The Ills of Christian Pacifism

"Vengeance is mine," saith Cheech Marin.

While expressing patriotism and support for the United States military the church seems to have a problem with war and violence. There is a type of pacifism the pervades Christianity and seems wholly at odds with the support for the U.S. military.

Usually the two main arguments against the use of war and violence are trust in God’s intervention and showing the love of Christ to non-Christians. Together, these two doctrines, both foundational to the faith, leave no room for non-civil action.

If a voice calls for violence in defense of Christians home or abroad, it is often marked as extreme and radical, blacklisted as “fundamentalist.” Even the threat of a secular society rising against Christians is not enough to stir any acceptance of violence.

In Egypt, Coptic Christians are dying in violent clashes against Egyptian military police. Christians protested with a peaceful sit-in Muslim violence against an orthodox church. They understand that Egypt is not friendly to Christians, being a Muslim nation, and are using the transition to civilian rule to protest.

The vast majority of Christian voices call for prayer and missions to the Coptic Christians. The idea is that God will intervene on their behalf and Christians outside of Egypt need only act with faith and compassion. In the face of persecution and violence, Christians are called to be passive.

However, Christians do not apply this thinking to other important areas of their lives.

For example, if a Christian is able-bodied, has employment opportunities, but refuses to spend his time working to earn a living and provide for his family because he trusts that God will provide, he is looked down upon for not being responsible. Unless there is an overarching spiritual reason, such as overseas missions, an American Christian is expected to work and earn his own way and not be dependent on others, even as an act of faith. It is said that God does not simply hand the Christian life on a silver platter.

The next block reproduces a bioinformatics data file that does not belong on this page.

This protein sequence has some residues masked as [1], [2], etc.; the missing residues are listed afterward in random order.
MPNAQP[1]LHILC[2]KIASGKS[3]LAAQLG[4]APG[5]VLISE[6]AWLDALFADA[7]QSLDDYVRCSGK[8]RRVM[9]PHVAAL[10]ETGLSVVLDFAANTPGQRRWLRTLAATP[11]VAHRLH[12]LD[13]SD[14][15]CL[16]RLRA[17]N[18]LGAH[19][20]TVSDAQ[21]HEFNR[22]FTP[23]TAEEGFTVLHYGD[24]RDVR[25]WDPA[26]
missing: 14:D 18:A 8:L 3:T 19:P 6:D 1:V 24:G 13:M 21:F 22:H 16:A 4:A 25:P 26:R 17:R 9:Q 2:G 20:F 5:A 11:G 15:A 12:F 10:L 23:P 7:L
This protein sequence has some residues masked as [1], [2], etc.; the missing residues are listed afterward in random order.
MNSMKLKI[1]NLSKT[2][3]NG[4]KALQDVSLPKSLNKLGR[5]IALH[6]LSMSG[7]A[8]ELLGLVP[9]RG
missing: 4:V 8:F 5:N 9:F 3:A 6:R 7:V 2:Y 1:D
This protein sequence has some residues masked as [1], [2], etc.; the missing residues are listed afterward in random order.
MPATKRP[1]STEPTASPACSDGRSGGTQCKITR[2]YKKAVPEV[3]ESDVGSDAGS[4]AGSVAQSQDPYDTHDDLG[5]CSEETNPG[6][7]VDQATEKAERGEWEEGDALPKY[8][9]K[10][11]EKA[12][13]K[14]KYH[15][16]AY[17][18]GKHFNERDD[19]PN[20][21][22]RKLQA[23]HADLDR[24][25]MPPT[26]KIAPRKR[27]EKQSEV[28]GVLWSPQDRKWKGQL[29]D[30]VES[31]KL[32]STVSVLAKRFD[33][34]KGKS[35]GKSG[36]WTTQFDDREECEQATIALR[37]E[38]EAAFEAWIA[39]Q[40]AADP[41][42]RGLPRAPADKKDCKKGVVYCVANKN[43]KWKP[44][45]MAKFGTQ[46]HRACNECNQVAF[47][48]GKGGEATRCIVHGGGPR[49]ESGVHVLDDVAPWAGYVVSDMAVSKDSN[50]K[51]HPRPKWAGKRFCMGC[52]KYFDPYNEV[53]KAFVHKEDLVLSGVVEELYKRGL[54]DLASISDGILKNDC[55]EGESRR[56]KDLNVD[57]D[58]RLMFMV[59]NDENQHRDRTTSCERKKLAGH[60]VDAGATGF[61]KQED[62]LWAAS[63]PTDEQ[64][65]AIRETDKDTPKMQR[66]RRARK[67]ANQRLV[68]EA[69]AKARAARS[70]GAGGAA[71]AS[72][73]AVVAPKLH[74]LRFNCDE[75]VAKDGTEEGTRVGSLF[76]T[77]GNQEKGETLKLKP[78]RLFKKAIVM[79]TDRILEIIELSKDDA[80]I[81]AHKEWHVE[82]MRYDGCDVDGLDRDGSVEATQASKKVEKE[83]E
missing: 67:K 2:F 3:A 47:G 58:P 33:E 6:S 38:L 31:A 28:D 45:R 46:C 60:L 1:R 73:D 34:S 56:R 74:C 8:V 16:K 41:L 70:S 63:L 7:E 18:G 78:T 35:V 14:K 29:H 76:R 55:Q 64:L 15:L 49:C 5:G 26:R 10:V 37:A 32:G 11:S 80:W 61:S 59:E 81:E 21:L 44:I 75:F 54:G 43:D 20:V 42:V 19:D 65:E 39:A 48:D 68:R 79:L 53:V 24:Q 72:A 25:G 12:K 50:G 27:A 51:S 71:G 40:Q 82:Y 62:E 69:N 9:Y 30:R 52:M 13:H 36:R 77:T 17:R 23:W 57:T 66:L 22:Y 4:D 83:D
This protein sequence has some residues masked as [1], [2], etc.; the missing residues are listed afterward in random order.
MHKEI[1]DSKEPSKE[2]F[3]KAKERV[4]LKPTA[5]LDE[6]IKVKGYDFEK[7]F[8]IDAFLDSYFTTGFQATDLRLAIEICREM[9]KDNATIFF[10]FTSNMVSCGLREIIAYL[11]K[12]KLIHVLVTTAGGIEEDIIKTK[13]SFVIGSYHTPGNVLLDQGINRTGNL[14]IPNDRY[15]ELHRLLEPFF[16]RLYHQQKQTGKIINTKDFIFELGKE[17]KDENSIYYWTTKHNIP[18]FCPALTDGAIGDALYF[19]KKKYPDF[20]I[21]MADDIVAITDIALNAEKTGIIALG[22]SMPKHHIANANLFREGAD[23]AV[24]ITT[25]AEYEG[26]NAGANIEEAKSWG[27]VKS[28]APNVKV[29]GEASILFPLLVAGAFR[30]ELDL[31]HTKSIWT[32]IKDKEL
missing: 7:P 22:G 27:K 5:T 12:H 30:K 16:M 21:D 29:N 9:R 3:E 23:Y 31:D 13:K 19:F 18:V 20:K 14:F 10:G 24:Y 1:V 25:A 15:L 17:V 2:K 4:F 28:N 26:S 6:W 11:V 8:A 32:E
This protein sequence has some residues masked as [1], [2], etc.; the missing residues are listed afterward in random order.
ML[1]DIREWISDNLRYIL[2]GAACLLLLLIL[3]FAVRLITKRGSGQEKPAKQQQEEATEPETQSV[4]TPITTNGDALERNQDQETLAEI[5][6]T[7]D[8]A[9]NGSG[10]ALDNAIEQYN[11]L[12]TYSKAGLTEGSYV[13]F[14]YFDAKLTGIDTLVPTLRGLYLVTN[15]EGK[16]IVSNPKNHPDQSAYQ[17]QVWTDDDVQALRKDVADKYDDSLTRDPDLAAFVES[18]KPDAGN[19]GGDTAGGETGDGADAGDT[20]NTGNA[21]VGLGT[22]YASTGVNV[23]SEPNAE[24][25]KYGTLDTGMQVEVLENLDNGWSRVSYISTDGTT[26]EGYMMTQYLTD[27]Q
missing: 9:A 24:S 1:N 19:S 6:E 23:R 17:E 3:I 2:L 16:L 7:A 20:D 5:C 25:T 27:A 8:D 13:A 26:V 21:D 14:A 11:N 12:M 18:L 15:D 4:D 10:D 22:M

A more explicit example is a sick child. There is a tremendous controversy over Christian parents who are passive when it comes to medical science, preferring to pray, fast and trust in God’s intervention. If this child dies, the parents are looked down upon because the medical science that could have saved the child was never utilized. Again, it is expected that Christian parents should use all human means at their disposal while trusting that God will intervene as they do what they can.

In the case of governments that oppress Christians and criminals that threaten the lives of Christians, it would seem consistent that Christians would use every human means available to them, including deadly force and war, to defend themselves.

If God calls Christians to be passive in their approach to the non-Christian world, then Christians should be consistent in their pacifism in all areas. However, since pacifism may have only been a doctrine meant for the early church (much like the inequality of husbands and wives), then Christians may find that they have a responsibility to advocate and support violence and war in defense of Christians here and abroad.

For sure, the secular state has no vested reason to protect them.


Author: M.W. Peak

Just a humble guy trying to make his way in the universe.

One thought on “The Ills of Christian Pacifism”

  1. ”(much like the inequality of husbands and wives)”

    Probably not given that this inequality reflects the inequality of Christ and the church and the glory thereof. It would apply until the end of the age.

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